In: Jahrbuch für Historische Kommunismusforschung 2016. Berlin: Metropol Verlag, pp. 131–148.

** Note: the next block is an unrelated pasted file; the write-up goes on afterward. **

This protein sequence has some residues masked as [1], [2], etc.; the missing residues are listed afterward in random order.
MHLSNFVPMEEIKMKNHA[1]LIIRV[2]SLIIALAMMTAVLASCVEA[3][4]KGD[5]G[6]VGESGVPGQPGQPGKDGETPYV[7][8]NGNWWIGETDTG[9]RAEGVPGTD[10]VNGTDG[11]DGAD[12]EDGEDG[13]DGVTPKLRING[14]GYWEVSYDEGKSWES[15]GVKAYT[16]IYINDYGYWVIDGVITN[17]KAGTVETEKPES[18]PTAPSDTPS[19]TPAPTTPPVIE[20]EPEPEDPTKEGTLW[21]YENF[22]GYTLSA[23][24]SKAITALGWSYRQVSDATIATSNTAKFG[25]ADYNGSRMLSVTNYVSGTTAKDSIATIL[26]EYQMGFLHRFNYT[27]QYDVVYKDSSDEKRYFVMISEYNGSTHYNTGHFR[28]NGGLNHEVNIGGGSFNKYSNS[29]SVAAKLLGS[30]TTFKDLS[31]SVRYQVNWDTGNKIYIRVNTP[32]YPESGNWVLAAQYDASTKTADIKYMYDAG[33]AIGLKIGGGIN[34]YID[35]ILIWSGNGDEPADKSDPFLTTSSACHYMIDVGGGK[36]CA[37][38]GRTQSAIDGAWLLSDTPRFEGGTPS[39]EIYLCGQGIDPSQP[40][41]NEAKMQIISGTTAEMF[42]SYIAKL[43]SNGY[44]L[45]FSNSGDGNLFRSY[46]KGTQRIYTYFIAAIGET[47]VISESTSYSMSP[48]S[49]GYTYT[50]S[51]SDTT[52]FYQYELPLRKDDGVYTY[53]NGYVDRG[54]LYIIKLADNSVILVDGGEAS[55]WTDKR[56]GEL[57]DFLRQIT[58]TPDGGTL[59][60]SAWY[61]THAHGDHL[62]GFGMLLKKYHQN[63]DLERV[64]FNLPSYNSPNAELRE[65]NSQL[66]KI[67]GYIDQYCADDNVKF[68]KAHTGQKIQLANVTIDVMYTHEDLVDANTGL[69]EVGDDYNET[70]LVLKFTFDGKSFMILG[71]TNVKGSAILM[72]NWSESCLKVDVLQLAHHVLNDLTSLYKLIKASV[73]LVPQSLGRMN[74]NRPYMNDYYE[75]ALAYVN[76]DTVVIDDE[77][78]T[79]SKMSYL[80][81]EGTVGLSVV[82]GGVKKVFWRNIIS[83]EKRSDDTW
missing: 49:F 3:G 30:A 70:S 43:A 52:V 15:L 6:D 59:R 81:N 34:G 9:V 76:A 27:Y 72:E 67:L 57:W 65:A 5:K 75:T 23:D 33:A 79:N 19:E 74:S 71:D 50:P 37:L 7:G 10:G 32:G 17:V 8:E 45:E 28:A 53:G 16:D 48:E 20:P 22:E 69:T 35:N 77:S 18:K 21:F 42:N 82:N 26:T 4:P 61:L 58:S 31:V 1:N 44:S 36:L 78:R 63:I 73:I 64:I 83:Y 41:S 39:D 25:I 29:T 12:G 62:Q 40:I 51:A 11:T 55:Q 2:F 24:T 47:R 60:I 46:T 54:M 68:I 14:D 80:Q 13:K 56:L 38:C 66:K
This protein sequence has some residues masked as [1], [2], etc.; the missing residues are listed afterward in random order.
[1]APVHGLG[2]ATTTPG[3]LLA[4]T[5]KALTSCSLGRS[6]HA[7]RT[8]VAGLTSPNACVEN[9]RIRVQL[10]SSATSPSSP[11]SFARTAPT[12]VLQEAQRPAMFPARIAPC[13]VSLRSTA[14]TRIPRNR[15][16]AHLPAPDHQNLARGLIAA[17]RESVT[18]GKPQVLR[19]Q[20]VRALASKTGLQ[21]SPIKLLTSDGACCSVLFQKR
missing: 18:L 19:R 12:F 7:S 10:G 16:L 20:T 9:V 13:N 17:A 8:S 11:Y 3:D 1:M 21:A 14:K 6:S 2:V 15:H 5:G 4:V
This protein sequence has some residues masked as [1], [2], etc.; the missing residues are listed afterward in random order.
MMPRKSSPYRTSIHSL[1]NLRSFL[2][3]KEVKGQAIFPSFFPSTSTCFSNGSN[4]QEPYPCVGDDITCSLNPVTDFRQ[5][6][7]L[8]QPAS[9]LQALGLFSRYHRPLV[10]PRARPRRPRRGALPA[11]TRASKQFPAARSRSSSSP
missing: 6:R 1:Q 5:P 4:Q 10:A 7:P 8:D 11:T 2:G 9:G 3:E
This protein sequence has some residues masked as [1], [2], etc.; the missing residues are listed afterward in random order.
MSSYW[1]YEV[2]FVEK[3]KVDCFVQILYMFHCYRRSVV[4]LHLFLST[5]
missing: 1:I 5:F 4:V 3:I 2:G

In order to infiltrate resistance to Nazi regime in Austria after the Anschluss in 1938, the Viennese Gestapo primarily engaged informers (V-Leute), who originally came from the same social and political milieu as that which they now penetrate on the order of the Gestapo. Some of them acted voluntarily; the majority, however, (especially former anti-Nazi activists) were strongly pressured by the Gestapo. Although their number was comparatively small, some of those informers were very “efficient“ in their infiltration of different resistance groups. One of the main targets was the illegal Communist Party of Austria. In 1942 the Gestapo set up a ‘Central Committee’, which consisted of five “authentic“ communist sympathisers and three of the Gestapo’s informants. As a result, after three months some 250 activists were arrested and many of them sentenced to death.